The Supreme Court sometimes surprises. In oral arguments Wednesday about the latest conservative attempt to undermine President Obama’s health-reform program, Justice Anthony Kennedy introduced an unexpected potential basis for upholding the Affordable Care Act. Kennedy’s reference to the obscure doctrine of “constitutional avoidance” could change the terms of debate in the most consequential economic case pending before the high court—one that will determine the fate of Obama’s signature legislative accomplishment.
What the heck was Kennedy talking about?
Justice Brandeis and the doctrine of “constitutional avoidance”
In a concurring opinion in Ashwander v. Tennessee Valley Authority(1936), the great Brandeis said the high court should not make constitutional pronouncements “if there is also present some other ground upon which the case may be disposed of.” Not his most elegant prose formulation, perhaps, but an important idea flowing from the concept of judicial self-restraint: Federal judges should decide cases as narrowly as practicable, without flourishes that impinge on the legislative or executive branches.
Justice Kennedy and constitutional avoidance and Obamacare
Three years ago, Kennedy voted to invalidate the Affordable Care Act on constitutional grounds—namely, that in passing the 2010 statute, Congress exceeded its constitutional authority to regulate interstate commerce. So it’s not as if Kennedy is always shy about brandishing constitutional arguments to undo lawmakers’ work. In 2012, he was on the losing side. A 5-4 majority upheld the ACA. Chief Justice John Roberts fashioned a lead opinion finding that the law’s mandate that individuals purchase insurance could be understood as an exercise of congressional taxing power.
Having failed to kill Obamacare by nixing the individual mandate, conservative activists returned this term with a new argument: that the language of the ACA itself seems to distinguish between the 16 states that set up their own insurance marketplaces or exchanges and those that refused to do so, obliging the federal government to do the job for them. The challengers pointed to a provision in the law making tax subsidies available to people who acquire insurance on an exchange “established by the state” and not to some 8 million residents of the other 34 states with federally fashioned exchanges. Denying tax benefits to so many people would cause Obamacare to unravel (that’s the whole idea). Justice Kennedy seemed troubled by this prospect. Limiting the tax benefits to residents of only 16 states, he said, would create a “serious constitutional problem.”
What’s Kennedy’s “constitutional problem”?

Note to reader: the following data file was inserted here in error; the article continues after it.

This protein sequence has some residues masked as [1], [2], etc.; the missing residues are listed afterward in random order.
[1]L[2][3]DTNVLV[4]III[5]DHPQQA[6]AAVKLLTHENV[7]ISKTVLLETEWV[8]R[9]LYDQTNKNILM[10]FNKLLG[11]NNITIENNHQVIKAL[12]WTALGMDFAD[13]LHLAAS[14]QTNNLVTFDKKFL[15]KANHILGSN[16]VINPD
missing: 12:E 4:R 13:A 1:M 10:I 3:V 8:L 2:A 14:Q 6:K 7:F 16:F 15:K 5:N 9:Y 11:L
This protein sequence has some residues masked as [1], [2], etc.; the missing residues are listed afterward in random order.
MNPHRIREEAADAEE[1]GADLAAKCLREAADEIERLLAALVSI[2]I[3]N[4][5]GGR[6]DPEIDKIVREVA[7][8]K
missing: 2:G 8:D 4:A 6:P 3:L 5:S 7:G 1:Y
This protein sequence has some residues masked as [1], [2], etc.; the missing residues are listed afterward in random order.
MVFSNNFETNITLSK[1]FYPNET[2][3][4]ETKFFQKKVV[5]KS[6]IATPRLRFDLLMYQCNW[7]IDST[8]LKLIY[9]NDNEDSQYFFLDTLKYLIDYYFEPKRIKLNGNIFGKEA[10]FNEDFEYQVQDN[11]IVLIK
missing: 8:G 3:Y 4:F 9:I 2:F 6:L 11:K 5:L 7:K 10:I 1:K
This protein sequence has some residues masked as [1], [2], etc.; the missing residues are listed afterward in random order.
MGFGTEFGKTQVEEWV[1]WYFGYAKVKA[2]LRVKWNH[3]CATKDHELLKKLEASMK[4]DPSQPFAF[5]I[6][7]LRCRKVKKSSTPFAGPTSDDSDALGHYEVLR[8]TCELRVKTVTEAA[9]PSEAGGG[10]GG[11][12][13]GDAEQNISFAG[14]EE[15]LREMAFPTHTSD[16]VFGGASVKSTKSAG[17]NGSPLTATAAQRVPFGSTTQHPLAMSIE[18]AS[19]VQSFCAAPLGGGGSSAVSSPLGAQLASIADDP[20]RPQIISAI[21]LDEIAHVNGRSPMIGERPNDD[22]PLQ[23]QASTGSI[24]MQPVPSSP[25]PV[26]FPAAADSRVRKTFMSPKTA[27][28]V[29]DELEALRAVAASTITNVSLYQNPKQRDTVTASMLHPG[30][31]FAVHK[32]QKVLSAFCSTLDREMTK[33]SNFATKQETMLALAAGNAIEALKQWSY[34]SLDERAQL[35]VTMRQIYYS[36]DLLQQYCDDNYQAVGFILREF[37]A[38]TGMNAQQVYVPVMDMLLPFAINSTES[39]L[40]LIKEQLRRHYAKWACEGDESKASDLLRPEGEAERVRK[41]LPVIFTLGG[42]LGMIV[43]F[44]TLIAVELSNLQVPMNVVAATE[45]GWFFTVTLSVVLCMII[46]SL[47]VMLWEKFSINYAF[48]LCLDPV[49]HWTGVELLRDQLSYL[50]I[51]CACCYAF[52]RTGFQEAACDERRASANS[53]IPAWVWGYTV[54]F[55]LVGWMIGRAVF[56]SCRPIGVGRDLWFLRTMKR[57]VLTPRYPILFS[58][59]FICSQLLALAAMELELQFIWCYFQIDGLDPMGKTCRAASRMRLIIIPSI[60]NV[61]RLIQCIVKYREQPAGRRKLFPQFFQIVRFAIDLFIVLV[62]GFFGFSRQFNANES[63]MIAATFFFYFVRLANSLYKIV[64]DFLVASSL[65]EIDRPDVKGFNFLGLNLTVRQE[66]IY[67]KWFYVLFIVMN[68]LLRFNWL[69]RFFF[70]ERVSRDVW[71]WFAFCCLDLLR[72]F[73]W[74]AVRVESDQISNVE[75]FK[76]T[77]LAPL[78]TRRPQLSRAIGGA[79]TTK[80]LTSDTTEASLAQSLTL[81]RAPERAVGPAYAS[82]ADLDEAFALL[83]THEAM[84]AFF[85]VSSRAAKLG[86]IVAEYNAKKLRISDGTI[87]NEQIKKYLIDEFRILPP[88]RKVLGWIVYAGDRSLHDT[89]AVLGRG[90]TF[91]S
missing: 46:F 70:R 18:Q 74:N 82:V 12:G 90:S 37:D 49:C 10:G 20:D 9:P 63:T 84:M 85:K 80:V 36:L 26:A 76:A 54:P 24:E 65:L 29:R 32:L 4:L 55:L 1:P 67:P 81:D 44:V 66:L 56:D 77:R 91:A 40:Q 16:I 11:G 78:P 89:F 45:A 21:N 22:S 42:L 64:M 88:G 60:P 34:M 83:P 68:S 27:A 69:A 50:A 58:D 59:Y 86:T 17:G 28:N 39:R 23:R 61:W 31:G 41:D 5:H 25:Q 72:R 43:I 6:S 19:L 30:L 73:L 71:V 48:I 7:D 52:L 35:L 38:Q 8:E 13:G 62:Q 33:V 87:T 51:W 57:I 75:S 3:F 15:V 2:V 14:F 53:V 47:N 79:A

He had in mind the doctrine of constitutional avoidance. If the high court interprets the ACA as the challengers urged, Kennedy said, that would mean Congress tried to “coerce” the states into setting up their own insurance exchanges so that their residents would receive the tax benefits. Coercing the states is a constitutional no-no, Kennedy observed. He raised a hypothetical statute that imposed an arbitrarily low speed limit on states unless they built expensive highways. “We wouldn’t allow that,” Kennedy said.
Later, while questioning Solicitor General Donald Verrilli, who defended the ACA, Kennedy said that if the challengers were correct, the states “are being coerced, and you then have to invoke the standard of constitutional avoidance.” Verrilli agreed. “Constitutional avoidance becomes a very powerful reason to read the statute our way,” the solicitor general said.
Wait, did they skip a step?
Yes. Here’s what Kennedy was thinking: The challengers’ interpretation of the ACA (may) coerce the states. That’s unconstitutional. The Internal Revenue Service has provided another interpretation that doesn’t focus narrowly on the four words, “established by the state.” By looking at the overall thrust of the 900-page statute, the IRS concluded that Congress intended to provide tax benefits to all individuals who needed the credits to afford insurance. If the Supreme Court embraced the IRS view—which is what the Obama administration recommends—the danger of unconstitutional coercion disappears, and the justices avoid making a broad constitutional pronouncement.
So are we done? Obamacare survives?
Not so fast. Rumination at oral arguments does not bind the justices. On the other hand, Kennedy didn’t have to air his musings so publicly, and he sure seemed like a lawyer taking a theory out for a test drive. With the four more-liberal justices almost certain to vote to uphold Obamacare, his opinion could be decisive. It’s not for nothing that he’s seen as the “swing justice” on an ideologically divided court. We’ll see how serious he is about constitutional avoidance when the justices issue a ruling, probably in late June.
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